SBD/Issue 163/Franchises

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  • Tribune May Delay Cubs Sale Because Of Wrigley Sale Talks

    Tribune Co. Could Delay Sale Of
    Cubs Because Of Wrigley Field Talks
    The Tribune Co. is indicating "privately that it might delay selling the [Cubs] if the inevitable need for costly repairs at Wrigley Field ... discounts the bids it fields for the ballclub," according to sources cited by Phil Rosenthal of the CHICAGO TRIBUNE. Sources involved in the bidding process said that "word is filtering back to ... potential buyers that Tribune Co. will hold onto the team rather than sell at distressed prices" if potential buyers drop their bids too much "in anticipation of having to pay for Wrigley Field renovations themselves." While analysts suggest that Tribune Co. this week "may have bought time on a Cubs sale" with its $650M sale of Newsday to Cablevision, the deal "merely relieved financial pressure on the media company for this year, not forever." Rosenthal reports despite rejecting the Illinois Sports Facilities Authority (ISFA) latest proposal for Wrigley earlier this week, the two sides are still in negotiations. Neither side has "completely ruled out an ISFA deal of some sort for the ballpark," despite a report yesterday that Tribune Co. had decided to package the Cubs and Wrigley in a sale. Separate sales would "potentially maximize the return for Tribune Co." Meanwhile, Tribune Co. has sent the Cubs' financial data to MLB for "review covering both scenarios with and without ownership of the ballpark included." But sources said that the finances have not yet been forwarded to MLB-approved bidders (CHICAGO TRIBUNE, 5/14).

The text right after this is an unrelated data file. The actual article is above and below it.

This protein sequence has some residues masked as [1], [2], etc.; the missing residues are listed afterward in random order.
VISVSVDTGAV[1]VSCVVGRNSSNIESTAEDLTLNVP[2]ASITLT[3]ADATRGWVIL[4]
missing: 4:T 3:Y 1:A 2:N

STILL NEGOTIATING: ISFA Chair James Thompson yesterday confirmed that he is "still negotiating with the Cubs and still hopeful the state can find a way to buy and renovate Wrigley Field with 'no taxes of any kind' that is acceptable" to Tribune Co. Chair Sam Zell (CHICAGO SUN-TIMES, 5/14). Chicago Tribune reporter Fred Mitchell said of ISFA-Tribune Co. talks, "It sounds to me it needs to be tweaked a great deal to satisfy Sam Zell.” Chicago Tribune reporter David Haugh: “It would seem to be cleaner to sell the Cubs and Wrigley Field as one. ... The bigger issue that people are wondering about is the naming rights and then renovation” (“Chicago Tribune Live,” CSN, 5/13).

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  • Magowan Reportedly Set To Surrender Control Of MLB Giants

    Magowan Could Announce His Resignation As
    Giants Managing General Partner On Friday
    The MLB Giants have called a meeting of the team's ownership for Friday, and "word is that longtime [Managing General Partner] Peter Magowan will announce he's stepping down," according to Matier & Ross of the S.F. CHRONICLE. The Giants' front office this week sent an e-mail to the team's 30 investors, asking them to attend a 10:30am PT meeting Friday at AT&T Park to discuss "some investments the Giants are contemplating." Sources said that the "real topic is ... Magowan's planned retirement, which could lead to his ownership shares -- estimated to be worth well over $70[M] -- being offered to fellow partners." The Giants are valued "in excess of $500[M]." There was "no immediate word on who might succeed Magowan, but the job is expected to go to someone already connected to the ownership group." The "names mentioned most frequently" are Giants General Partner William Neukom and Principal Partner John Scully. Matier & Ross note whoever takes the job is "likely to play a more limited role than Magowan," who has run the team since '93. Some partners "privately complained that Magowan's managing style was autocratic," and Matier & Ross write it "left him open to criticism and second-guessing from both inside and outside the organization" (S.F. CHRONICLE, 5/14).